In a Youngsville City Council meeting Thursday that was delayed for an hour due to discussions on new subdivisions, Sugar Ridge neighborhood resident Tara Proffitt condemned the construction and inspection of her $230,000 home.

Proffitt’s home, which suffered water leaks from faulty plumbing, was less than a year old when serious problems started occurring.

The council unanimously passed a motion to stop granting permits for new construction to DR Horton, the company that built the Sugar Ridge neighborhood, until the company “makes it right with the homeowners.”

Proffitt, who attended the meeting with other neighbors experiencing problems that weren’t limited to plumbing, described the mold and plumbing backup that resulted from the faulty pipes.

While Proffitt was upset with the inspectors paid for by the Youngsville council, John Hammons with parish inspectors said the homes were up to code, whether or not those codes were sufficient.

Councilman Ken Ritter questioned whether the city should create its own standards for building inspections.

After hearing about the problems with Proffitt’s home, Hammons said parish inspections started overseeing tests on waterlines, which isn’t required by law.

But Mayor Wilson Viator suggested the residents take a legal route to hold the builders accountable.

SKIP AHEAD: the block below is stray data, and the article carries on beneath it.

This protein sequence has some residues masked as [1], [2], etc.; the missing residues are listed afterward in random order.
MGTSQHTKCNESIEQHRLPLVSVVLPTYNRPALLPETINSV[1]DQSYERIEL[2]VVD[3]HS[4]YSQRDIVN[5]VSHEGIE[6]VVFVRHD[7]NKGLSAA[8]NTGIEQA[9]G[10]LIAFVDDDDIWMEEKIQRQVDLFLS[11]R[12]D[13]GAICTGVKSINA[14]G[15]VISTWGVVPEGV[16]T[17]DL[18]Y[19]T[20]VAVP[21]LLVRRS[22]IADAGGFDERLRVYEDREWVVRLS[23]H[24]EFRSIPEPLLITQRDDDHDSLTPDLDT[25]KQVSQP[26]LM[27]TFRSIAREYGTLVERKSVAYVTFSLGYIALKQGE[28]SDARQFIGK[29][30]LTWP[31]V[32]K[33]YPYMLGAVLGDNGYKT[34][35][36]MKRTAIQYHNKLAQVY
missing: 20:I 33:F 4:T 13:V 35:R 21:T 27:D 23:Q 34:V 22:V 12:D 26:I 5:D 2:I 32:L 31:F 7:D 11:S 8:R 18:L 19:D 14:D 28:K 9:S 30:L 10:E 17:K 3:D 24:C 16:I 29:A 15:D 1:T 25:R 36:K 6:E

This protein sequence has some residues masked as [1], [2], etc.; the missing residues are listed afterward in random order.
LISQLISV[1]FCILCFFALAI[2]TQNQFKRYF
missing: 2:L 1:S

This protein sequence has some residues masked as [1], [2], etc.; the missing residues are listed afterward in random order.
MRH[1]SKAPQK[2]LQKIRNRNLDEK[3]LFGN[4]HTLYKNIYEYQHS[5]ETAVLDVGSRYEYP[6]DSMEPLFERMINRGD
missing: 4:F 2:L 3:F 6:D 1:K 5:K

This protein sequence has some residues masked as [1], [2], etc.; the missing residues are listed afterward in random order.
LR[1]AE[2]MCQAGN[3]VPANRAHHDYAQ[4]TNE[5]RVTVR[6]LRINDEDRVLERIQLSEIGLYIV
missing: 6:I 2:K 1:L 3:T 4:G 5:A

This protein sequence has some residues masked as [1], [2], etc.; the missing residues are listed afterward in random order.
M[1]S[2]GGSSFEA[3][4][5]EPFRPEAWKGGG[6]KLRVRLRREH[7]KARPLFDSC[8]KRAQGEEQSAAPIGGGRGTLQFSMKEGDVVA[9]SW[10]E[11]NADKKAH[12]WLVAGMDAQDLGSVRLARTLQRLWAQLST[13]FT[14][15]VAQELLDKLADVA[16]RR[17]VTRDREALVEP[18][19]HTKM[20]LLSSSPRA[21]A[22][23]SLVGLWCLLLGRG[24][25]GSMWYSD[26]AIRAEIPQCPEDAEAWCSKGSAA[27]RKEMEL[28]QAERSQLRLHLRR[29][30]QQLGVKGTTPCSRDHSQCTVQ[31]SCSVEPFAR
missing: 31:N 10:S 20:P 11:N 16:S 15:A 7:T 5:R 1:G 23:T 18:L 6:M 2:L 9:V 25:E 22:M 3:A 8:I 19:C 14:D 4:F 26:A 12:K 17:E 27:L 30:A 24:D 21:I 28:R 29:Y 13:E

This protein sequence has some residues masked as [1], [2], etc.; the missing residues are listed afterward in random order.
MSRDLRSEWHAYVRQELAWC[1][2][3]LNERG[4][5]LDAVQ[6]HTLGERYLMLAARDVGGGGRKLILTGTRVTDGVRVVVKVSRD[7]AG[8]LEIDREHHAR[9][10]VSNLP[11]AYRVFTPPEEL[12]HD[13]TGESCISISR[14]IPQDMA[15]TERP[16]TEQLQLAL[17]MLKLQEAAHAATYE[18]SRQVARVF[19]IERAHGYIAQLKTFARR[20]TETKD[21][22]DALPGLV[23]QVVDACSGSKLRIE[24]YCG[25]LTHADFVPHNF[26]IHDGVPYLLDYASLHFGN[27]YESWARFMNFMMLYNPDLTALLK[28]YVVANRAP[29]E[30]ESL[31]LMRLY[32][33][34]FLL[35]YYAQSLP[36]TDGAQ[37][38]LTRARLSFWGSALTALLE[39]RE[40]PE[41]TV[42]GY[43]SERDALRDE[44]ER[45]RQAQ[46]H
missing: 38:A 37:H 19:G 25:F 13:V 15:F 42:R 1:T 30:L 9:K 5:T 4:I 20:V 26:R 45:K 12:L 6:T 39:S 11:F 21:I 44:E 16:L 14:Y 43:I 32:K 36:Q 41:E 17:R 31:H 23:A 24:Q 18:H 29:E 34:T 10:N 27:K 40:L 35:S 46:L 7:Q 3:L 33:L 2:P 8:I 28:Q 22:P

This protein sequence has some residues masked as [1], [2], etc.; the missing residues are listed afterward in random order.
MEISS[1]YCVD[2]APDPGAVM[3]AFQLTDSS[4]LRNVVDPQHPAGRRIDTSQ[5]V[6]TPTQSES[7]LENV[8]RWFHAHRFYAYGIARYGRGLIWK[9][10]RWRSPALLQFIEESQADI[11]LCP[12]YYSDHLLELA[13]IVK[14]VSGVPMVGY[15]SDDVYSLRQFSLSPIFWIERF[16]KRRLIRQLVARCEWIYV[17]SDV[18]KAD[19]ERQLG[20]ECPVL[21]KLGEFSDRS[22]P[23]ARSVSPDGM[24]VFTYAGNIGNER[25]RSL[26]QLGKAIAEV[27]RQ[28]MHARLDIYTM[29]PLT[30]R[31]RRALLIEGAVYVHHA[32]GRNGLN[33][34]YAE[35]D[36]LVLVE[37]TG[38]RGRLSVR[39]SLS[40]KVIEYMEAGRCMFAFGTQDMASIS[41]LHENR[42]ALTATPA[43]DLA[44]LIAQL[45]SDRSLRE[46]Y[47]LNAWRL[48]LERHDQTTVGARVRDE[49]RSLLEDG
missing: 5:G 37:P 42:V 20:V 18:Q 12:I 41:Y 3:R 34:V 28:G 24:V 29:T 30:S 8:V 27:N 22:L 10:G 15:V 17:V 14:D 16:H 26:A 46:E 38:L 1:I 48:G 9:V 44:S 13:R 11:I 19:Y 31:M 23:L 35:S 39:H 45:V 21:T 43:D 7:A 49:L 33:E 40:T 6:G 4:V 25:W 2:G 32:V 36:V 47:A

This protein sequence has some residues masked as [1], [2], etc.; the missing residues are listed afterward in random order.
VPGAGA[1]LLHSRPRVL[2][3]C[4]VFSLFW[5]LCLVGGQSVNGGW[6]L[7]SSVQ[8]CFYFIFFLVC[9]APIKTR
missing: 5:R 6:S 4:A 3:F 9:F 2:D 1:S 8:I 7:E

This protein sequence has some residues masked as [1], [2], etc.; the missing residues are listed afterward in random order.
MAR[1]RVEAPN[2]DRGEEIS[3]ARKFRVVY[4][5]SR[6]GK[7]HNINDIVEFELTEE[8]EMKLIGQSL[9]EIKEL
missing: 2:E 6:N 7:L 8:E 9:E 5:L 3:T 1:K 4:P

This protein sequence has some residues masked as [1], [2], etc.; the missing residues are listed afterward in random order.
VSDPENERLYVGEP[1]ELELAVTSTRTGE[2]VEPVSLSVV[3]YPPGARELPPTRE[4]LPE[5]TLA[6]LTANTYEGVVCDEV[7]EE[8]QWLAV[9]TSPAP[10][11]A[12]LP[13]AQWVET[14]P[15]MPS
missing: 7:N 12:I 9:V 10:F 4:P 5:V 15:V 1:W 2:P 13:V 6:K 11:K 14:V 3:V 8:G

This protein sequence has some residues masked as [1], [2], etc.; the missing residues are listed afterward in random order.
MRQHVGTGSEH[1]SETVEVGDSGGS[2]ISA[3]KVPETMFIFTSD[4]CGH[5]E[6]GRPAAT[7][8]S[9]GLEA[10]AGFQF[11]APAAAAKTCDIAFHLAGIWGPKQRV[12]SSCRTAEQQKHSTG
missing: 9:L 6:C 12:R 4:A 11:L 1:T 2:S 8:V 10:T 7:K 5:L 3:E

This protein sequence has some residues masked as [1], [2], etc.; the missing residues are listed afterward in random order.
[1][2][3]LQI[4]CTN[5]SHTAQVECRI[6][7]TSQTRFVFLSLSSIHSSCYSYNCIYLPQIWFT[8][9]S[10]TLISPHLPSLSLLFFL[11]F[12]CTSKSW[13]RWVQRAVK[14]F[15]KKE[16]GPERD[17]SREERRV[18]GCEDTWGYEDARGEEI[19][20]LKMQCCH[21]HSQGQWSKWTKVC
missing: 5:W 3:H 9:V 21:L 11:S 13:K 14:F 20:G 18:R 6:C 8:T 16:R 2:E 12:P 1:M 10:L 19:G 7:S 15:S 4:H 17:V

“To say it’s faulty inspection, I think it’s faulty work,” Viator said.

The council also heard proposals for a new tax that would partially help fund a new terminal for the Lafayette airport.

The $90 million project would add five new gates with the potential for two additional gates for the roughly 470,000 passengers who traveled through the airport in the past year.

A 1-cent sales tax over eight months would provide a third of the needed $90 million.

The rest of the money would come from bonds issued by the airport, state grants and federal dollars.

The tax will be up for vote on the Dec. 6 ballot. If passed, it would go into effect April 1, 2015.

The airport was built in 1959 and remodeled once in 1989. The number of passengers is projected to grow by 40 percent by 2025, a number that the airport, in its current state, can’t handle.